Engaging a Product Devlopment Partner

I wear many hats in my product development firm and in my role as president, I am tasked with filling gaps in our offerings to fulfill the need of our clients. So, I have first hand experience working with outsourced product development partners. I also take my responsibility seriously to make sure that we have the right talent for the project engagements based on the customers need. I have definitely refined my process in finding talent that I can work with as strategic partners over the years. 

Even before starting this business, working as an engineer and in management rolls for mid-size manufacturing companies I was responsible for putting teams together whether they were product development providers or contract manufactures or staff hires. 

How many times have you been through this process, or is this your first time? From my experience over the years, as you look to engage a product development service provider consider the following.

Before you even start looking at firms buckle down with your team and define your goals for the project and then the roles you will need from a provider. This clarity will put everyone at ease and make life easier for you.

I would encourage that a discovery phase is part of the contract so both you and the provider are on track with what you would like to accomplish. This phase if done correctly should solidify the goals that you have set for the project. This also gives the provider the opportunity to convey back to you the requirements that you have specified and how they plan to achieve those goals. I find that this works and sets the right tone for the project going forward. If after this phase you are not satisfied with the approach you can both readjust or realize that the provider is not the right fit. Small change to put out before you commit.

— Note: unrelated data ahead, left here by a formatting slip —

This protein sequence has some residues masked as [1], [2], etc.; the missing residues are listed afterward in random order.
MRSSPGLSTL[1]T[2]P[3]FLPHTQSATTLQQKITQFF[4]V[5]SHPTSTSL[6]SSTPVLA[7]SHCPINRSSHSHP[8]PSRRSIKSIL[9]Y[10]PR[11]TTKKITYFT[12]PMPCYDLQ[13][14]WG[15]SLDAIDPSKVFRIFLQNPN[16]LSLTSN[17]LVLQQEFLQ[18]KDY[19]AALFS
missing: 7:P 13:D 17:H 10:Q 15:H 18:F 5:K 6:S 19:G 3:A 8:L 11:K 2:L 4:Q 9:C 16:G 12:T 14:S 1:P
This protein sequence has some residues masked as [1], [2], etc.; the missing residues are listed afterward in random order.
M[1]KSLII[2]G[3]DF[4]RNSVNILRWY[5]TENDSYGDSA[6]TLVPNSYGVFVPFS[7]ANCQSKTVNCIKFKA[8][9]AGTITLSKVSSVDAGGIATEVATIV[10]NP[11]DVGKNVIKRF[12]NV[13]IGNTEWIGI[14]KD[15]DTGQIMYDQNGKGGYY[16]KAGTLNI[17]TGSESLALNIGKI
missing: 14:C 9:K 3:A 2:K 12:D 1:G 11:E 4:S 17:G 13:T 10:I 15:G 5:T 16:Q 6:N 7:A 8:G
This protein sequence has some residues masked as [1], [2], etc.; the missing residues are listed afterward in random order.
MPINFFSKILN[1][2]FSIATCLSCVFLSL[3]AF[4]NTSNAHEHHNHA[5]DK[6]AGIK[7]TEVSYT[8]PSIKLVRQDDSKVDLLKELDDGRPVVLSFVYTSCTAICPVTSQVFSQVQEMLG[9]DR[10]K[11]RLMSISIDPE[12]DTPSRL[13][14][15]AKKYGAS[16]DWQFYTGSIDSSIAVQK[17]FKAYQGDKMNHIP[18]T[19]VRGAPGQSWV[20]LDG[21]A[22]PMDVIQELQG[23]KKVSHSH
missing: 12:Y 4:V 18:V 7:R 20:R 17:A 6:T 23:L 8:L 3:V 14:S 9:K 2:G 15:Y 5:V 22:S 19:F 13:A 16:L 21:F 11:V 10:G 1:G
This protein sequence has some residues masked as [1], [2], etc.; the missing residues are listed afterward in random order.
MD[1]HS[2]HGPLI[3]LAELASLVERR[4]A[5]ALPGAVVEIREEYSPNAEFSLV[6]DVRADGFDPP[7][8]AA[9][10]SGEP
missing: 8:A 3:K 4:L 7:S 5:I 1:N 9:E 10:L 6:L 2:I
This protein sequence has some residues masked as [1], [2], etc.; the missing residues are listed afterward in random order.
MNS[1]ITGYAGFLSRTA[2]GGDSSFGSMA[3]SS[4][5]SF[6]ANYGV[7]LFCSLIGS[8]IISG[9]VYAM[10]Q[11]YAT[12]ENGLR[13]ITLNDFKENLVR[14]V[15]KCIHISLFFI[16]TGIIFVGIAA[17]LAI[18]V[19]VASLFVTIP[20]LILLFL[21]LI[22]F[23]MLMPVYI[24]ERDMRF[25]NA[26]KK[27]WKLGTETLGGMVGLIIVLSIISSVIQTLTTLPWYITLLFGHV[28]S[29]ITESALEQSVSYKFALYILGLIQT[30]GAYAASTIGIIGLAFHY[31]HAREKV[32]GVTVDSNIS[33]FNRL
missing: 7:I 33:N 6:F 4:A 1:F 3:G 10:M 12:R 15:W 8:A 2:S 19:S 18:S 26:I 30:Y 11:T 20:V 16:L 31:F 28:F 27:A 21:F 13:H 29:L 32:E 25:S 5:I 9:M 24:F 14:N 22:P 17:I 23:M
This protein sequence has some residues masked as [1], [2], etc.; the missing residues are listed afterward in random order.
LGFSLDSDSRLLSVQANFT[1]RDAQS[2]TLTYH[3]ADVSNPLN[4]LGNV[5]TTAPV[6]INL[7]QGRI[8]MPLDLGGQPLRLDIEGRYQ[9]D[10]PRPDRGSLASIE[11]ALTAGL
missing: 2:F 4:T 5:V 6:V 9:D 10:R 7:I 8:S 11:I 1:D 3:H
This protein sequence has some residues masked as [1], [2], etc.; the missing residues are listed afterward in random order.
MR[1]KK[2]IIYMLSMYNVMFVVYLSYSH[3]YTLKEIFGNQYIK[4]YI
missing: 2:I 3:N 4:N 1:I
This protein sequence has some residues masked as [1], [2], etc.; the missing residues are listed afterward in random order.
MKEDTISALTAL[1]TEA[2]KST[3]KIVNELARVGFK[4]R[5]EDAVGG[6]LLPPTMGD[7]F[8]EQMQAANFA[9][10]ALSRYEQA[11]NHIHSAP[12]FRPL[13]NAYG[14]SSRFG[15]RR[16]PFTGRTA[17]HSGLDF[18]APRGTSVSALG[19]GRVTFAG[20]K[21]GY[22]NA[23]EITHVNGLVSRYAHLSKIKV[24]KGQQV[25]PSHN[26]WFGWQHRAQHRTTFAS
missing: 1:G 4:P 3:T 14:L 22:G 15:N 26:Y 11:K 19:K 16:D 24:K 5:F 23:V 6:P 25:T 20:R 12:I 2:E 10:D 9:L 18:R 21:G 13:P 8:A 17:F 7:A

Just recently we went through a discovery phase on our own dime because we wanted to make sure that the technology was even viable before we wrote the proposal for the project. By doing this we found that it was viable and shared our findings with the potential client who was thrilled because they were not sure either. This body of work took both an electrical and mechanical engineer. For a firm like ours this was not small change, but I felt that it was the right thing to do. The jury is still out whether we will win this project but it would be very cool to work with them on this new technology.

The design phase is another task that can be difficult to articulate and is different than concepts or ideation phases. What do you as the client want out of this phase. Most times we first begin with sketches and/or renderings that are almost always CAD generated, then simple proof of concepts to experiment on pieces of the design that need further investigation and experimentation. This can be simple analysis or physical experiments to clarify concepts. Most of these experiments are completed before actual work towards prototypes begin. In our world these prototypes are usually different than actual functional prototypes. Keep in mind that the outcome of these steps are your deliverable and you want to be clear on what the deliverable actually means.

What is your end game? We break all of our projects up into deliverable phases with payment expected at the end of each phase once the deliverable for that phase is met. Most of the time these are milestone deliverables. So it is in both parties best interest to know ahead of time what the definition of this phase is and what the outcome will be so that the provider is paid and you are satisfied. A final review going over all deliverables followed by acceptance is often helpful for consensus on completion of a phase.

We also find it helpful to create fixed price contracts when we are hired by a client and we ask this of providers that we engage. Fixed price takes some of the stress off of you. This price can be included in budgets for the year and this will be one less surprise over the projects time frame!

Like any good partnership, over time much of what we discussed becomes second nature. You and your provider have established ground rules and communication so you will have a good feel for project expectations and outcomes.

You owe it to yourself and new product development team for the first few engagements to do as much as possible to succinctly articulate expectations before starting the project. As with anything in business and life, proper execution is in the details!

The team of ORACLE prepares the boat for racing